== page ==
I suppose they either didn't have much confidence in their product, or in their ability to pull customers away from the mass market where TalkTalk style "6 months free then £5.99/month - min 3 customer data breaches per year and scripted Mumbai call centre" offers are king.

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Big Cable uses critics' own arguments to slam set-top box shake-up

paulf
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Headmaster

"...which appears no less than 50 times..."

"...no fewer than..."

FTFY

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Former Sun CEO Scott McNealy has data on 1/14th of humanity

paulf
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Mushroom

Re: what?

"On the ickiness of personalised advertising and its source being data individuals freely give to social networks, he says it's more pleasing to receive targeted ads than random stuff you don't care about."

ALL adverts come under the definition of "random stuff I don't care about".

If I absolutely MUST have ads flung at me then ads without "creepy stalking your every move" will be quite enough. The content of the site should be enough to target the adverts; for example if I'm looking at the Register I expect ads about computers. If you're into Golf you're probably looking at websites about Golf which I imagine will show adverts for Golfing stuff. If you're getting adverts for purses [Handbags] perhaps you're looking at a site that is generally aimed at and relevant to people who buy Handbags (usually, but not limited to, Women).

"On privacy, he says the company complies with all applicable laws wherever it operates and pays appropriate attention to security. "

Sounds like the typical refrain from tax dodging persons/companies who always say they've paid all required taxes and complied with all applicable laws. Of course they have. It means fuck all when the laws themselves are broken because they're written by the very people who benefit from them (or for them as a result of their lobbying).

I didn't murder anyone yesterday (today isn't over yet - there's still time) so I'll be making a virtue out of telling everyone I've complied with all applicable laws on not murdering people.

</rant>

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A UK digital driving licence: What could possibly go wrong?

paulf
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Mushroom

@ Tim Warren RE: Biker change of address

Previously when I've moved house I've written my new address on the paper part of my license and popped it in the post to Swansea. An updated paper copy arrived a week or two later. Nice and easy.

When I last moved (roughly three years ago) I thought I would use the online "prove your identity with your passport" way of changing the address on my Driving License in the hope it would save me a stamp. (Yes, I know, it's funny *now*).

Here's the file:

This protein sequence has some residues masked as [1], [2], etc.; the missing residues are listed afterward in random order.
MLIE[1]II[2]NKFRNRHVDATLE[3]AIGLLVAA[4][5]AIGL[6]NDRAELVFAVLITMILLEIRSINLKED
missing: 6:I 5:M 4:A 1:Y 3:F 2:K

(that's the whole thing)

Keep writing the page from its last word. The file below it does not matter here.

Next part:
I went through all sorts of hoops and steps to prove I am the person on the license including all my passport details (now helpfully and permanently linked to my Driving License). Eventually it came back and said "Thank you, your address has been changed. We now need you to return your old paper license in the post - you are obliged to do this.".

FAIL FAIL FAIL FAIL FAIL FAIL FAIL FAIL FAIL

Icon -> "WFT?" "FAIL" "Big Brother" "Terminator" "Facepalm" are all relevant here. Unfortunately there isn't a "Quietly weeping while hitting head against keyboard" icon.

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Shared services centres supposed to save £128m saved £0... and cost £4m

paulf
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Trollface

Based on that glowing report of unqualified success

It will be bonuses all round, again!

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Inside Electric Mountain: Britain's biggest rechargeable battery

paulf
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Thumb Up

Re: TiVo FTW

Our home alternative is TV capture cards in a system running Mythbuntu. Myth TV packaged up with Ubuntu. It isn't flawless but is perfectly capable and seems to run on an old 3GHz Athlon with 8GB of RAM. That comes with 30s skip forward which makes skipping adverts easier. It can also flag adverts and, optionally, auto skip them but this can be a bit hit and miss so best to manually skip the time it thinks is an ad break when the ads start.

Added bonus - TV shows can be kept as it simply saves the MPEG data to the HDD.

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Google stretches Scratch

paulf
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Re: It's in my diary

Re: My Tracks. Unfortunately not. I used that when I had Android phones and it was a pretty good App. Since I moved inside the fruity walled garden I've been using Runkeeper. It's good enough for my purposes but I can't remember if it supports things like exporting routes to gpx files.

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paulf
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Holmes

It's in my diary

About 4 years hence, just as Scratch is gaining real traction, is looking like a smart polished product, and has a dedicated but perhaps not quite critical mass user base, when Google gives 30 days notice that Scratch will be closed and users have 90 days to download their data or lose it.

I can't see any other end to this initiative unless they bundle it so that Apps developed with Scratch can only sling Ads from Google's Double Click...

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Google hits Uber, Lyft

paulf
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Unhappy

Re: Is Waze still alive?